“But the word of the Lord endureth for ever.” – 1 Peter 1:25, King James Bible
This blog would not exist without the Bible of Oliver Cromwell Case. I would have no interest in the 8th Connecticut Volunteer Infantry Regiment apart from the discovery of Oliver’s 1854 Thomas Nelson and Sons King James Bible. Finding this invaluable artifact at a Germantown, Maryland yard sale in 1993 began a quest to know more about this soldier and his regiment that has lasted 19 years. Read more about it on John Bank’s outstanding CW blog (Antietam artifact: Private Oliver Case’s bible).
So, how did the Bible get to the yard sale in Germantown and into my hands? Over the past 19 years, I’ve pondered this question over and over again. Here’s my best attempt to explain what might have happened.
Plundering was apparently wide spread across the southern end of the battlefield on the night of September 17, 1862 and continued into the next day as the Confederates controlled the terrain where the 8th Connecticut had fought the most intense part of the battle. Oliver had fallen on the high ground just outside of Sharpsburg just prior to Major John Ward leading the isolated regiment to safety back down the hill to the John Otto farm.
On the morning of September 19th as the Union units began to lead recovery details into the now abandoned high ground, it became evident that the Confederates had picked many of the Union dead clean of any possessions considered to be of value. The Chaplain of the 8th CVI, John Morris described the outrageous acts of plundering from the previous day:
Many of our dead were stripped and plundered. The swollen fingers of some had been cut off to obtain the rings; and the wounded had received treatment ranging from kindness to cruelty and outrage. [Croffut and Morris]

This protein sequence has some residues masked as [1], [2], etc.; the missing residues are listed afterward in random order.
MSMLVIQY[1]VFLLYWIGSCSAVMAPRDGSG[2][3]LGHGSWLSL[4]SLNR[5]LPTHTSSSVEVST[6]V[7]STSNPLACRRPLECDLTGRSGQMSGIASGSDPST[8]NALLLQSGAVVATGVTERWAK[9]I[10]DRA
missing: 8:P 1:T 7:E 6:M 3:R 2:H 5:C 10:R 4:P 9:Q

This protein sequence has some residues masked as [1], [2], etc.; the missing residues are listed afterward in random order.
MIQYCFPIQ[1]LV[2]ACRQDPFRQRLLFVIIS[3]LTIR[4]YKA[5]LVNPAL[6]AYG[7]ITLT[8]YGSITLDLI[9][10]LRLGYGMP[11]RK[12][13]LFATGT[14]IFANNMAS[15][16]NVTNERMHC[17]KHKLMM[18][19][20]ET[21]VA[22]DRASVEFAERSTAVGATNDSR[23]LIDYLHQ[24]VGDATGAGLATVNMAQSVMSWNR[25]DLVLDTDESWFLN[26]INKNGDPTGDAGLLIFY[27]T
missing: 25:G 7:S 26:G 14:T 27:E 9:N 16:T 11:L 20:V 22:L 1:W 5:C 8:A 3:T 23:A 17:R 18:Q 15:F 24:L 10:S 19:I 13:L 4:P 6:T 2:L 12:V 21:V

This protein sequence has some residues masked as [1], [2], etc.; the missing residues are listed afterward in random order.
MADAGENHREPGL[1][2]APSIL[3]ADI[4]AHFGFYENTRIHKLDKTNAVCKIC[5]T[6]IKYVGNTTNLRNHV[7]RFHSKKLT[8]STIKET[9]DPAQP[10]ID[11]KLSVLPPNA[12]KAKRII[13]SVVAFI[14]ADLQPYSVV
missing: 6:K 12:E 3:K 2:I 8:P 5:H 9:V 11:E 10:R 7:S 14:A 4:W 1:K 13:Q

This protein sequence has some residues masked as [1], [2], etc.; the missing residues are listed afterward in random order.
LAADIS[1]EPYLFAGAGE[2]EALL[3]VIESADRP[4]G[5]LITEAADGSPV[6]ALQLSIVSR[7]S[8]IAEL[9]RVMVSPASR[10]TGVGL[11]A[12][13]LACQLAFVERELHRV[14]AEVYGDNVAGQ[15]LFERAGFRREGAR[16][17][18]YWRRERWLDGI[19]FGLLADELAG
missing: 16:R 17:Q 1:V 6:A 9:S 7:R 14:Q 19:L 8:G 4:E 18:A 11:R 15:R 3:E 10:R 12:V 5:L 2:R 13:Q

Confederate Soldiers take the clothes of fallen Union troops (from Library of Congress collection)
Many other examples of the plundering of the bodies of the soldiers from the 8th exist in the letters of survivors and newspaper articles. Lieutenant Marvin Wait of Oliver’s company and hero of the battle had his remains “plundered by the rebels.” (Norwich Morning Bulletin, Sept. 29, 1862) Another soldier in the 16th Connecticut recounted that “The Rebbels stripped the dead & wounded of every thing they had.” (Wells Bingham letter of 20 September 1862 regarding the death of his brother, John)
[Hat tip: John Banks for these examples]
This leaves scant doubt that the Bible of Oliver Case was likely taken from his body during this period by Confederate soldiers and later left in Maryland. His personal belongings may have been pilfered shortly after the fighting or the following day by the Confederates who retook this ground upon which the 8th fought so bravely. I believe Case’s Bible was likely taken by a Confederate soldier who later traded it for food or other items to someone living in or around Sharpsburg. If the Bible been present on his person when his brothers found Oliver’s body two days later, they would have kept it for the family. From Sharpsburg, it somehow found its way to a yard sale in Germantown, Maryland in 1993.
It is also possible that Oliver dropped it on the far side of the Antietam Creek on the 16th or 17th of September to be found later by a citizen of the area. It could have also been dropped somewhere along the route of march from Washington and later made its way to nearby Germantown. However, the excellent condition of Bible tends to support the former scenario.
The Bible of Private Oliver Cromwell Case, Company A, 8th Connecticut Volunteer Infantry
No matter the journey and circumstances, I remain thankful that 19 years ago, I found it and now have the privilege to tell Oliver’s story.